And then we have the middle-aged and post-middle-aged inuring themselves to cinematic fare calibrated to assuage the fears and appeal to the shrunken epistemology and metaphysics of teens and twenty-somethings, geared to make them forget real world perils. These are mostly baby-boomers and post-baby-boomers who have forgotten everything, either haphazardly or in submission to someone else's authority or because it was too much of a bother to think. So, what's all this noise about the peril of Islam, they'll ask. That was just a handful of extremists, had nothing to do with politics. There wouldn’t be states that sponsor terrorism if we just tried to get along with them and stopped pretending we're so superior, they'll whine with sanctimonious ignorance. And they don't read about the honor killings and executions in the Mideast and all the other horrors committed in Europe by invading Muslims, because they don’t read the newspapers that report them and don’t read much on the Internet except perhaps sports stories and "human interest" items (Parrot sings "I gotta be me"; Rooster does moon walk; orangutan arm-wrestles Clint Eastwood; Madonna shows butt in concert").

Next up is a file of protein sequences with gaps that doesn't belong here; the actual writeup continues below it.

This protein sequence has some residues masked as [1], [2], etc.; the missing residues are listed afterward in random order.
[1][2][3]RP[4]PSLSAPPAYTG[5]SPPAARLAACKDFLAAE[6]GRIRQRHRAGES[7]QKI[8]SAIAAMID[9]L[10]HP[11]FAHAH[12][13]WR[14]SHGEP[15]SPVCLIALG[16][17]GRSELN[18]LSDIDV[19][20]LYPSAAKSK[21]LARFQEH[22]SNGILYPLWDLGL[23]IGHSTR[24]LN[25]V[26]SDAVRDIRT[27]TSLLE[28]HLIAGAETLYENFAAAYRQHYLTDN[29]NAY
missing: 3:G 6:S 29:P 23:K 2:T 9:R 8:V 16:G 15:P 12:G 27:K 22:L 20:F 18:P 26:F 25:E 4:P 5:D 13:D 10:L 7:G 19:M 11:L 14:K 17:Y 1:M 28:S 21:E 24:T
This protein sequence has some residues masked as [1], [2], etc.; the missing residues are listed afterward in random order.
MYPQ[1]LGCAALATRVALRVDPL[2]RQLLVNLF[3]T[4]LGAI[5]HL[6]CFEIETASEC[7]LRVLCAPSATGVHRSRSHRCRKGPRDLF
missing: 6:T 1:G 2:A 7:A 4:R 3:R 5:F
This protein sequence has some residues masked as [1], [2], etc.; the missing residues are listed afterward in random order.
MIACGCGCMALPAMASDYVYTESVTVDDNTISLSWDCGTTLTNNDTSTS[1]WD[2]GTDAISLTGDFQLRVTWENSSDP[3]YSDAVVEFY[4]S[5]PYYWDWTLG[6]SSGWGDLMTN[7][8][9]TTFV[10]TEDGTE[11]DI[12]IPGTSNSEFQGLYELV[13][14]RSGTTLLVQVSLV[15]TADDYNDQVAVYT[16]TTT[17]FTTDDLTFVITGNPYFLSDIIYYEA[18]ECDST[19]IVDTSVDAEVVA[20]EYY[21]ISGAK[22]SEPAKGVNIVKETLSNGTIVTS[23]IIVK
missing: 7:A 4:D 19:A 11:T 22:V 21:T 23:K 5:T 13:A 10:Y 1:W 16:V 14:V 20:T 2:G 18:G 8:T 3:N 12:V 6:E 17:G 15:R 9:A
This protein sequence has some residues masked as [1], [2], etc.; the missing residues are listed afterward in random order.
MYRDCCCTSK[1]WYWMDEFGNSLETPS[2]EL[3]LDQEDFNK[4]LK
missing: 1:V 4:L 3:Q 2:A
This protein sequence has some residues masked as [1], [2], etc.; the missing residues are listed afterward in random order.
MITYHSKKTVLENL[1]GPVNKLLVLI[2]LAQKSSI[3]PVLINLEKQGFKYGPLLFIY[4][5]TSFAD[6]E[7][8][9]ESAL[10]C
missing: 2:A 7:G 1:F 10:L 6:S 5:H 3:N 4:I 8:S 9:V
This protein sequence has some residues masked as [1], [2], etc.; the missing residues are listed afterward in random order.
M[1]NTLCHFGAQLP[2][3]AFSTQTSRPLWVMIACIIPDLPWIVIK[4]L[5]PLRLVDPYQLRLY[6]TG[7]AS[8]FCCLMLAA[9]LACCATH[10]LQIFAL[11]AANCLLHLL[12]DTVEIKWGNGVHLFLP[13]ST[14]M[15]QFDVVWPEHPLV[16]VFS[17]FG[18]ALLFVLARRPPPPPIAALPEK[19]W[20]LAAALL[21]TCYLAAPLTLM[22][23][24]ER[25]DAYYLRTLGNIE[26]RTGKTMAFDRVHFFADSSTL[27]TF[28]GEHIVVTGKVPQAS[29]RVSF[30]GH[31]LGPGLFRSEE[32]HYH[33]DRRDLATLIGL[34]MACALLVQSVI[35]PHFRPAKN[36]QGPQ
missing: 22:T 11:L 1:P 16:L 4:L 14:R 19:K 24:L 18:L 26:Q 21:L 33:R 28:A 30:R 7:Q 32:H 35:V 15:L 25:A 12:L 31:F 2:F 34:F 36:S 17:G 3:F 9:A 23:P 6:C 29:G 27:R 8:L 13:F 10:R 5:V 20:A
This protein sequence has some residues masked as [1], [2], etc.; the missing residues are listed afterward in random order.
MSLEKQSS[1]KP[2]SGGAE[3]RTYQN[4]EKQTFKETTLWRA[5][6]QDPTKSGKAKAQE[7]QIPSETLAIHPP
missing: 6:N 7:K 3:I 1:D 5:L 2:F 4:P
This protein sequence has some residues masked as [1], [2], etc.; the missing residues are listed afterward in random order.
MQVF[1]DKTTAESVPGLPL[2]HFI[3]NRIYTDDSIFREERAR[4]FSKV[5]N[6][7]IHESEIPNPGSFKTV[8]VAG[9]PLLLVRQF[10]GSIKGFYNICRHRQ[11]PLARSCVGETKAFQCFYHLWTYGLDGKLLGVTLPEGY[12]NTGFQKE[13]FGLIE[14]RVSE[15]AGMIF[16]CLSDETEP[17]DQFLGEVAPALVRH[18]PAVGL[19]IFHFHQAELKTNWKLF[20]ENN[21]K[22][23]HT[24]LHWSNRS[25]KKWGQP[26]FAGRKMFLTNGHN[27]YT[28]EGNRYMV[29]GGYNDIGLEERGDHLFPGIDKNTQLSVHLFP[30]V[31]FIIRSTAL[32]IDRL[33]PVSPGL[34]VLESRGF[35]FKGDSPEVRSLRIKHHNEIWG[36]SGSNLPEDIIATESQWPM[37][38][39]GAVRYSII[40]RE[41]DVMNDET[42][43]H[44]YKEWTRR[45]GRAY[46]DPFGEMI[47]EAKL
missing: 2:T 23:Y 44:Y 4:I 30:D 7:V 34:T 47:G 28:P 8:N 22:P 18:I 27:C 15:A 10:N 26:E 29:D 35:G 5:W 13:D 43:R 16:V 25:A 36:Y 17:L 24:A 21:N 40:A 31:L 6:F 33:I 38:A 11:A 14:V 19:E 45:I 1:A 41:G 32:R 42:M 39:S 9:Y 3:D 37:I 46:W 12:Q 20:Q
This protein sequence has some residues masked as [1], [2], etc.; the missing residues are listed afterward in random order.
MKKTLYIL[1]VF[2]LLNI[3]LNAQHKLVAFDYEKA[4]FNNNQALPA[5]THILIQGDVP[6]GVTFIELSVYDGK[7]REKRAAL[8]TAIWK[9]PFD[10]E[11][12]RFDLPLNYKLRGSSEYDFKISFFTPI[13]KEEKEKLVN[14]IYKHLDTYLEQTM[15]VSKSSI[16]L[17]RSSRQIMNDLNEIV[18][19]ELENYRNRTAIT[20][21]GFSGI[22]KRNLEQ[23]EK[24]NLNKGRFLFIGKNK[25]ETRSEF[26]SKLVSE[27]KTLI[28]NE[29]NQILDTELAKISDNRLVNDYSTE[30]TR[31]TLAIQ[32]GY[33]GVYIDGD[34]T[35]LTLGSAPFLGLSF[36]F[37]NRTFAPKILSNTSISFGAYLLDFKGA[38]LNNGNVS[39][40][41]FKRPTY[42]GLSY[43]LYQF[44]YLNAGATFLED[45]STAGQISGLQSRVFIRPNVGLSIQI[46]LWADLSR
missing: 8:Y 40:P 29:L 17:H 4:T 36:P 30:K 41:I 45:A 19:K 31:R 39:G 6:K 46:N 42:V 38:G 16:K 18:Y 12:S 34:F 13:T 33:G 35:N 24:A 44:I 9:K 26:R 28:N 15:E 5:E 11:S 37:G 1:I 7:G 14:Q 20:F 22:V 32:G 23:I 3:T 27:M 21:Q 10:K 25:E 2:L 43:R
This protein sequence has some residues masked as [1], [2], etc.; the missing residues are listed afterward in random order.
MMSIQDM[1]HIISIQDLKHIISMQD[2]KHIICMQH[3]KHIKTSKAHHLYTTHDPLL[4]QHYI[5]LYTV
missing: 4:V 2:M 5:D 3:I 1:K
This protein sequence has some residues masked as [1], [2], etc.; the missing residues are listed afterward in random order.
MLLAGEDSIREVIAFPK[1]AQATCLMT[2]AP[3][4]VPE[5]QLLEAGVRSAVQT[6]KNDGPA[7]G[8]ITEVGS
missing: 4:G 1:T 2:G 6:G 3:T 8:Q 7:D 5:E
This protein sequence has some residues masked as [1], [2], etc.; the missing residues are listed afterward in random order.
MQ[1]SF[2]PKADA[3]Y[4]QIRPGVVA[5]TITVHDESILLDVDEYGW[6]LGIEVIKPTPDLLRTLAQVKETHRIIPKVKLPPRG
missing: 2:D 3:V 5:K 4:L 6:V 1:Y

It's difficult in this culture to maintain a fire to name the enemies and the false friends one finds in movies. But, it must be done. Good essay, Daniel.

  16. Anonymous15/2/13

    Most Americans believe every person can be reasoned with and shares the same values. Absolutely false. A Muslim shares less with you than most Africans who are not Christians. But we are bombarded with the idea you can communicate with someone who lives on an alternate plain of reality. Can you speak with a dedicated Communist? No more than a pro lifer can speak with someone worshiping at the altar of America's death fetish. Or to put it another way if a tree falls in a forrest and no one hears it fall, does it exist?

    In America reality can be ignored and therefor does not exist, if only we wish hard enough.

  17. I referenced your post in a mega-movie-review article I made on my blog, in the section analogizing 300: Rise of an Empire to the clash of cultures of West vs East, or America vs Islam if you prefer.

    This article of yours was part of the inspiration for that analysis, so I wanted to give credit where credit is due.

    (no link available yet because the article is still in production. I've got a few reviews left before I post it) :)